Thurston County Connection Newsletter
Thurston County Connection
Thurston County Connection
March, 2014
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Recently Elected Officials Honored at Swearing In Ceremonies

Service Comes First

Thurston County’s Specialty Courts Hit Milestone

One Family, One Judge.

Sheriff Recognizes Contributions to the Community

Romance on Mound Prairie

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 County Celebrates Judge Casey Retirement

30 years of advocacy for children, families and the community

Friends and colleagues of Judge Paula Casey recently celebrated her 30 years of service with a gathering on the second floor of the Family and Juvenile Court Building. Judge Casey, who retired on July 31, began work for the county in 1982 as a commissioner for Superior Court. Two years later she won the first of six terms as a Superior Court judge.

Best known in the community and the state for her work with families and juveniles, Judge Casey was instrumental in the co-location of Family and Juvenile Court (FJC) in the courthouse attached to the Juvenile Detention facility. She championed best practice principles including:

  • The early use of problem-solving, non-adversarial practices such as mediation,
  • The assignment of a single judge for all of the cases and hearings involving any members of a family involved with family or juvenile court,
  • Specialized education for judges on issues involving families and children, and
  • Long-term judiciary assignments to juvenile and family work.


Several of her colleagues spoke eloquently about Judge Casey’s contributions as reflected in the following excerpts.

“What I have seen in and from Judge Casey over these many years is action from a basis of both what is legal and what is right; action that both holds accountable and that teaches and can be learned from; action that both recognizes harm that has occurred and allows dignity and respect.”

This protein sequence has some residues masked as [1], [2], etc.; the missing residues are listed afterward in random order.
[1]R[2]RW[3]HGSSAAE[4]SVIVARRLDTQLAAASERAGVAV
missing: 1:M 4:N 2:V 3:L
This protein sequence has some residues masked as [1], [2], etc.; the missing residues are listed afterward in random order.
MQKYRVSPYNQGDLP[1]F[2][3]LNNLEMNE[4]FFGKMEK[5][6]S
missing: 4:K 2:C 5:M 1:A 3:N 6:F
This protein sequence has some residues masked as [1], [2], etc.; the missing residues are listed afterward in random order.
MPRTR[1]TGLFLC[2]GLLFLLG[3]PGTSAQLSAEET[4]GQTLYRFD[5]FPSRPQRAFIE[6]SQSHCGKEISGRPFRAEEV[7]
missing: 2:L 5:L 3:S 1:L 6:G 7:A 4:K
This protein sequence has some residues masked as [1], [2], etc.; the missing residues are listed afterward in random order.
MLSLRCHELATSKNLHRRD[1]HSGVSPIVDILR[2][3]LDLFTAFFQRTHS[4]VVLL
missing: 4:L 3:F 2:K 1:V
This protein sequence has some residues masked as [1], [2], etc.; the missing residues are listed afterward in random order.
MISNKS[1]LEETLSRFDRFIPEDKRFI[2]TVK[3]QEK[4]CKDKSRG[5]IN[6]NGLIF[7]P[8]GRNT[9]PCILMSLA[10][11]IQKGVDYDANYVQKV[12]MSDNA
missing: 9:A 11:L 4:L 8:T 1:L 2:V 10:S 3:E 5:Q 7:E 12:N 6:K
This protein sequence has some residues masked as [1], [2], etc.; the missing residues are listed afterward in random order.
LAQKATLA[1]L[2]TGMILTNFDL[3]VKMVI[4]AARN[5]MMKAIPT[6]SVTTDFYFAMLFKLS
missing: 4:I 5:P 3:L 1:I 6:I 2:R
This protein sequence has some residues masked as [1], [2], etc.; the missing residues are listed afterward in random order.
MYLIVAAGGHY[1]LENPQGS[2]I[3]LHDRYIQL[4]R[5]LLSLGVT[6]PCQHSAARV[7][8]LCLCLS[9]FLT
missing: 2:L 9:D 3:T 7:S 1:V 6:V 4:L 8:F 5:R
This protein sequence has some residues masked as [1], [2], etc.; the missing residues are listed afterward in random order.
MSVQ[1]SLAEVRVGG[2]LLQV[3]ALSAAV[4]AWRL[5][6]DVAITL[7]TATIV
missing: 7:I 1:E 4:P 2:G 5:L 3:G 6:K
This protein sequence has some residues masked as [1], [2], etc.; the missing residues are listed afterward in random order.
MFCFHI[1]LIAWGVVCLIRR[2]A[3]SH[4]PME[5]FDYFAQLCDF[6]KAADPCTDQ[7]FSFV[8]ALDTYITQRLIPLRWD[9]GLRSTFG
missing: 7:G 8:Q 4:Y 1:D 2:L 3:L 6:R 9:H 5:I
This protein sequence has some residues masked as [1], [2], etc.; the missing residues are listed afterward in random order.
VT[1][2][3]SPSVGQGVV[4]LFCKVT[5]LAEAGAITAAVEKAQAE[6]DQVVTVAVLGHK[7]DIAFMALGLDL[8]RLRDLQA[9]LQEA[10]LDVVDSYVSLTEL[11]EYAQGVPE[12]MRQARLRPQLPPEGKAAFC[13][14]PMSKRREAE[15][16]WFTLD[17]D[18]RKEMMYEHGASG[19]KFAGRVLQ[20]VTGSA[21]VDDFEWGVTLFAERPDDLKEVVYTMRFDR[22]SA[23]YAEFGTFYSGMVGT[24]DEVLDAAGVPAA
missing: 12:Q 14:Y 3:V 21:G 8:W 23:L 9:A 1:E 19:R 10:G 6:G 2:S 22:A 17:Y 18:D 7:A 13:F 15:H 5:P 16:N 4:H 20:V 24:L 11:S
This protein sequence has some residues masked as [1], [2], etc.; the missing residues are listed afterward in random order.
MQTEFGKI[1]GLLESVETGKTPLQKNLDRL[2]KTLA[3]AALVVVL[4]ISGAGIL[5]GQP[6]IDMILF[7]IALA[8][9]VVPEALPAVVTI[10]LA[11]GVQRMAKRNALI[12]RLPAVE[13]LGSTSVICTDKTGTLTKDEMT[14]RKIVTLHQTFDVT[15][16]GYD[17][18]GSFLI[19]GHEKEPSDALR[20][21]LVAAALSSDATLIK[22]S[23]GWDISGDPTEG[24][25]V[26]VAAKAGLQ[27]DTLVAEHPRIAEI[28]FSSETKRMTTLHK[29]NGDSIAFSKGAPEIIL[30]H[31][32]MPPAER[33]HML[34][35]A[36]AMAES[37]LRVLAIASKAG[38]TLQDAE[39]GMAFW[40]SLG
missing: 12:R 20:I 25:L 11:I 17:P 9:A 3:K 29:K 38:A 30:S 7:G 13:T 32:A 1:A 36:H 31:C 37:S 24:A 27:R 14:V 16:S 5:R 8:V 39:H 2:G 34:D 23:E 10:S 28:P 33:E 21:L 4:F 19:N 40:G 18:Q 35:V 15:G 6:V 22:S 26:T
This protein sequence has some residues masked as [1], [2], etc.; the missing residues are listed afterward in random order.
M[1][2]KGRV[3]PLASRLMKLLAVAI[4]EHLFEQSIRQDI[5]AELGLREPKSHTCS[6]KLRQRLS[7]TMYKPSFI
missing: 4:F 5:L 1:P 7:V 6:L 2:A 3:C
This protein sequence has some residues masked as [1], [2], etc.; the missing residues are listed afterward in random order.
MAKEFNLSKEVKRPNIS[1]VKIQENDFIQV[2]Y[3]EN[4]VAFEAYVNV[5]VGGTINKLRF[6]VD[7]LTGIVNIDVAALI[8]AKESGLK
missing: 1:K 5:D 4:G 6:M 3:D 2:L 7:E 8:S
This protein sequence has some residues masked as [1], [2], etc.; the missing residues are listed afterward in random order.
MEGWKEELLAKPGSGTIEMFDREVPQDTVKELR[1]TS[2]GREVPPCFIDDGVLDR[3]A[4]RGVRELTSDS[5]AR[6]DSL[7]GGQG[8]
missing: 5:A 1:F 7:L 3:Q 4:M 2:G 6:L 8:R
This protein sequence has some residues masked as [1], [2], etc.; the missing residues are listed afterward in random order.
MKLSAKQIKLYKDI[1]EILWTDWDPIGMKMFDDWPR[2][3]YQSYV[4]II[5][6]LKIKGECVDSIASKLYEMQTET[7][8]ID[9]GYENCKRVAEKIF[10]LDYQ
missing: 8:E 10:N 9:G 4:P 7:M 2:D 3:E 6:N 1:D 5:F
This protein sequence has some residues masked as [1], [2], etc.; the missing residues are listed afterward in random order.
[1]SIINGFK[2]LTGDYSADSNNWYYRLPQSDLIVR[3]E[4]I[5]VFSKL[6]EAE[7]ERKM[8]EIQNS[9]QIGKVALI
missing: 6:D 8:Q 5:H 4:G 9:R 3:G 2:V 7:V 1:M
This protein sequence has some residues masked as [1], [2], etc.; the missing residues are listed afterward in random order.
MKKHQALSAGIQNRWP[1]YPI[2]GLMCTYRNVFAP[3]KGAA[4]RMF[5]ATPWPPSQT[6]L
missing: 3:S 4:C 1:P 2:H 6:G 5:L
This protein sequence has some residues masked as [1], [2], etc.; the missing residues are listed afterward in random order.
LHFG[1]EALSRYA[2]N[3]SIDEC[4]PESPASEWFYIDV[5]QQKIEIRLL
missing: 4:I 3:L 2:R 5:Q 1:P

--Mark Tips, Juvenile Detention Manager

“This morning I spent some time walking around this wonderful facility, which houses our Unified Family and Juvenile Court—the first of its kind in the state. Most of you know that the building, the programs and work done here were created in large part because of Judge Casey’s passion for families and her amazing ability to get things done! As I walked I observed people mediating and trying to reach resolution of their cases outside of the traditional adversarial system; I observed wonderful art created by local students, quilts installed to honor the hard work and dedication of those that have worked on these important issues along side with Judge Casey; I observed a high quality security system and staff who screen everyone to make sure that the public who come here and the people who work here are safe; I saw a state of the art detention facility that is NOT filled to capacity, because of the use of evidence based detention alternatives and other practices performed by committed and trained staff who care deeply about young people; I saw a CASA [Court Appointed Special Advocates] office bursting at the seams with committed and trained staff who care deeply about young people; I finished my tour and went back to my chambers, walking by the dedicated, committed and well trained court staff who work so hard behind the scenes to get things done! I mention each of these things, and there are more, because Judge Casey has been so instrumental in making them happen at this building.”
--Judge Anne Hirsch

“Judge Casey has been a role model for me in terms of her progressive thinking and has always helped guide and support me. Judge Casey, I can’t thank you enough for all you’ve done for me, our staff, and the kids and families we serve.”
--Mike Fenton, Juvenile Court Administrator

Other colleagues thanked Judge Casey for her legacy of compassion and hard work and wished her a happy retirement!

By Keith Eisner

Judge Casey accepts honors before other judges. Judge Casey accepts honors before other judges.